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Nurse. Peter, stay at the gate.
[Exit Peter. Ju. Now, good sweet nurse,-0 lord! why
look'st thou sad ?
Nurse. I am aweary; give me leave a while:
had! Ju. I would, thou hadst my bones, and I thy
news: Nay, come, I pray thee, speak; good, good nurse,
speak. Nurse. Jesu! what haste ? can you not stay
awhile ? Do you not see that I am out of breath? Ju. How art thou out of breath, when thou hast
Nurse. Well, you have made a simple choice; you know not how to choose a man. Romeo! no, not he; though his face be better than any man's, yet his leg excels all men's; and for a hand, and a foot, and a body,—though they be not to be talked on, yet they are past compare : he is not the flower of
courtesy; but, I'll warrant him, as gentle as a lamb. Go thy ways, wench; serve God.-What, have you dined at home?
Ju. No, no: but all this did I know before. What
says he of our marriage? what of that? Nurse. Lord, how my head aches ! what a head
have I ! It beats as it would fall in twenty pieces. My back o't other side ;-0, my my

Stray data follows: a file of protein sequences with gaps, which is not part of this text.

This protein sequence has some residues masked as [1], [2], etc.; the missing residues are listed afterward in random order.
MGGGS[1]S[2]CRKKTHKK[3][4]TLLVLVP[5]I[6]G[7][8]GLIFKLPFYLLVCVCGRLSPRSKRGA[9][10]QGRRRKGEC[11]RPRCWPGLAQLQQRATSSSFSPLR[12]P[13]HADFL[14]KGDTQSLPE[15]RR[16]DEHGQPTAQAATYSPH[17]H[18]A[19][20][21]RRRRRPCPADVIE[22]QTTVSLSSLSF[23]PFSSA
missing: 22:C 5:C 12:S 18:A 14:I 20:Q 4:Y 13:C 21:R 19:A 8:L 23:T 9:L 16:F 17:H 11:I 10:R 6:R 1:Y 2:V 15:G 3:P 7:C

back !Beshrew 1 your heart, for sending me about, To catch my death with jaunting up and down!
Ju. l'faith, I am sorry that thou art not well : Sweet, sweet, sweet nurse,
tell me, what says my love ? Nurse. Your love says, like an honest gentleman, And a courteous, and a kind, and a handsome, And, I warrant, a virtuous :
-Where is your mother? Ju. Where is my mother ?-why, she is within ; Where should she be? How oddly thou repliest! • Your love says like an honest gentleman,Where is your mother?' Nurse.
0, God's lady dear! Are you so hot? Marry, come up, I trow! Is this the poultice for my aching bones? Henceforward do your messages yourself. Ju. Here's such a coil! Come, what says
| Ill betide.
Nurse. Have you got leave to go to shrift to
day? Ju. I have. Nurse. Then hie you hence to friar Laurence'
shall bear the burden soon at night. Go; I'll to dinner; hie you to the cell. Ju. Hie to high fortune !-honest nurse, farewell.
Friar Laurence's cell.
Enter FRIAR LAURENCE and ROMEO.
F. Lau. So smile the heavens upon this holy act, That after-hours with sorrow chide us not!
Ro. Amen, amen! but come what sorrow can,
F. Lau. These violent delights have violent ends, And in their triumph die ; like fire and powder,